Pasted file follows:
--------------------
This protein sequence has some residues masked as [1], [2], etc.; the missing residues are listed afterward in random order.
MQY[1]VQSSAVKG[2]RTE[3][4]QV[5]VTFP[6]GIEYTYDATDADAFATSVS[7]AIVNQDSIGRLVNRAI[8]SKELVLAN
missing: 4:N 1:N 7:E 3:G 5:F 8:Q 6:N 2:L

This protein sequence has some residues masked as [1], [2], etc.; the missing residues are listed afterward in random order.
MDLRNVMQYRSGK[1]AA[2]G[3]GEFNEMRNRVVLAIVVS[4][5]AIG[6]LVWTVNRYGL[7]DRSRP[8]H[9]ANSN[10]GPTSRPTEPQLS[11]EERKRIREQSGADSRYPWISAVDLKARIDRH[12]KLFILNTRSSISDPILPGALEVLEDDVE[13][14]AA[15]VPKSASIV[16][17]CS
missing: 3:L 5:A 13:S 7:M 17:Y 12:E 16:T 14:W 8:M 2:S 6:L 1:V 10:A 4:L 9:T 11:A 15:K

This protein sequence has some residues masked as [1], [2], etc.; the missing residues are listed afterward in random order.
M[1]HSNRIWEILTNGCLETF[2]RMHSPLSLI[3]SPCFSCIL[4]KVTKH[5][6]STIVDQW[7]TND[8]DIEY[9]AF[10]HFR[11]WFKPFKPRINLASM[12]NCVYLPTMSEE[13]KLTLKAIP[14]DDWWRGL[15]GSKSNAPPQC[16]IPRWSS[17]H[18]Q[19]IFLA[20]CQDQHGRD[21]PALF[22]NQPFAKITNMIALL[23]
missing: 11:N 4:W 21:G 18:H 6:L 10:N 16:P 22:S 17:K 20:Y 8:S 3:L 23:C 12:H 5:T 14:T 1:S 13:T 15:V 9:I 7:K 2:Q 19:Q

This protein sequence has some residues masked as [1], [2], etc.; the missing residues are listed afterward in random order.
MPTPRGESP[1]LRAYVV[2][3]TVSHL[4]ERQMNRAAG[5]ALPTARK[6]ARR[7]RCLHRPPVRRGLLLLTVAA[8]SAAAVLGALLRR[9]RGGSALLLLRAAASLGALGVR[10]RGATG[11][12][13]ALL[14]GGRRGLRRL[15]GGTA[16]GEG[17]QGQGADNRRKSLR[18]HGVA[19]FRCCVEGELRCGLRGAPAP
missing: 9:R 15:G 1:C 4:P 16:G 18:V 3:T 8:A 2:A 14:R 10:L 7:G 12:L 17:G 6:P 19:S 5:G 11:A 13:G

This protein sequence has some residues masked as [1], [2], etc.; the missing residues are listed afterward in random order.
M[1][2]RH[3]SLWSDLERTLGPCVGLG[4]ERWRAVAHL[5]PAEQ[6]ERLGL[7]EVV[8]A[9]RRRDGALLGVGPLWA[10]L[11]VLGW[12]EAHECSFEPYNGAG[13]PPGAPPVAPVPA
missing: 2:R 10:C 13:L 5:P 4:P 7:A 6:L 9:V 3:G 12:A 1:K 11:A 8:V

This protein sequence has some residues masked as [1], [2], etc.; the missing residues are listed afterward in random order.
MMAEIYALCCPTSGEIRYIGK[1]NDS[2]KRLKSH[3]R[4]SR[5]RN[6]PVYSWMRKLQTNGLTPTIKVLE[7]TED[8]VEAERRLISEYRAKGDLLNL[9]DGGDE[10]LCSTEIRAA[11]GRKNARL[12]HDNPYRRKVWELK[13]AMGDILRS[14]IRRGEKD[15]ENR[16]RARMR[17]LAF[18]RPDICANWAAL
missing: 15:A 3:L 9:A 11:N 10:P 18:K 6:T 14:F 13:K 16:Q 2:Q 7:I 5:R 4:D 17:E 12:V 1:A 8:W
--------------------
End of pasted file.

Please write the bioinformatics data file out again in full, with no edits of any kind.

This protein sequence has some residues masked as [1], [2], etc.; the missing residues are listed afterward in random order.
MQY[1]VQSSAVKG[2]RTE[3][4]QV[5]VTFP[6]GIEYTYDATDADAFATSVS[7]AIVNQDSIGRLVNRAI[8]SKELVLAN
missing: 4:N 1:N 7:E 3:G 5:F 8:Q 6:N 2:L

This protein sequence has some residues masked as [1], [2], etc.; the missing residues are listed afterward in random order.
MDLRNVMQYRSGK[1]AA[2]G[3]GEFNEMRNRVVLAIVVS[4][5]AIG[6]LVWTVNRYGL[7]DRSRP[8]H[9]ANSN[10]GPTSRPTEPQLS[11]EERKRIREQSGADSRYPWISAVDLKARIDRH[12]KLFILNTRSSISDPILPGALEVLEDDVE[13][14]AA[15]VPKSASIV[16][17]CS
missing: 3:L 5:A 13:S 7:M 17:Y 12:E 16:T 14:W 8:M 2:S 6:L 1:V 10:A 4:L 9:T 11:A 15:K

This protein sequence has some residues masked as [1], [2], etc.; the missing residues are listed afterward in random order.
M[1]HSNRIWEILTNGCLETF[2]RMHSPLSLI[3]SPCFSCIL[4]KVTKH[5][6]STIVDQW[7]TND[8]DIEY[9]AF[10]HFR[11]WFKPFKPRINLASM[12]NCVYLPTMSEE[13]KLTLKAIP[14]DDWWRGL[15]GSKSNAPPQC[16]IPRWSS[17]H[18]Q[19]IFLA[20]CQDQHGRD[21]PALF[22]NQPFAKITNMIALL[23]
missing: 11:N 4:W 21:G 18:H 6:L 10:N 16:P 22:S 17:K 20:Y 8:S 3:L 23:C 12:H 5:T 14:T 1:S 13:T 15:V 9:I 7:K 2:Q 19:Q

This protein sequence has some residues masked as [1], [2], etc.; the missing residues are listed afterward in random order.
MPTPRGESP[1]LRAYVV[2][3]TVSHL[4]ERQMNRAAG[5]ALPTARK[6]ARR[7]RCLHRPPVRRGLLLLTVAA[8]SAAAVLGALLRR[9]RGGSALLLLRAAASLGALGVR[10]RGATG[11][12][13]ALL[14]GGRRGLRRL[15]GGTA[16]GEG[17]QGQGADNRRKSLR[18]HGVA[19]FRCCVEGELRCGLRGAPAP
missing: 9:R 15:G 1:C 4:P 16:G 18:V 3:T 8:A 2:A 14:R 10:L 7:G 12:L 17:G 6:P 19:S 5:G 11:A 13:G

This protein sequence has some residues masked as [1], [2], etc.; the missing residues are listed afterward in random order.
M[1][2]RH[3]SLWSDLERTLGPCVGLG[4]ERWRAVAHL[5]PAEQ[6]ERLGL[7]EVV[8]A[9]RRRDGALLGVGPLWA[10]L[11]VLGW[12]EAHECSFEPYNGAG[13]PPGAPPVAPVPA
missing: 2:R 10:C 13:L 5:P 4:P 7:A 6:L 9:V 3:G 12:A 1:K 11:A 8:V

This protein sequence has some residues masked as [1], [2], etc.; the missing residues are listed afterward in random order.
MMAEIYALCCPTSGEIRYIGK[1]NDS[2]KRLKSH[3]R[4]SR[5]RN[6]PVYSWMRKLQTNGLTPTIKVLE[7]TED[8]VEAERRLISEYRAKGDLLNL[9]DGGDE[10]LCSTEIRAA[11]GRKNARL[12]HDNPYRRKVWELK[13]AMGDILRS[14]IRRGEKD[15]ENR[16]RARMR[17]LAF[18]RPDICANWAAL
missing: 15:A 3:L 9:A 11:N 10:P 18:K 6:T 14:F 13:K 16:Q 2:Q 7:I 5:R 4:D 17:E 12:V 1:A 8:W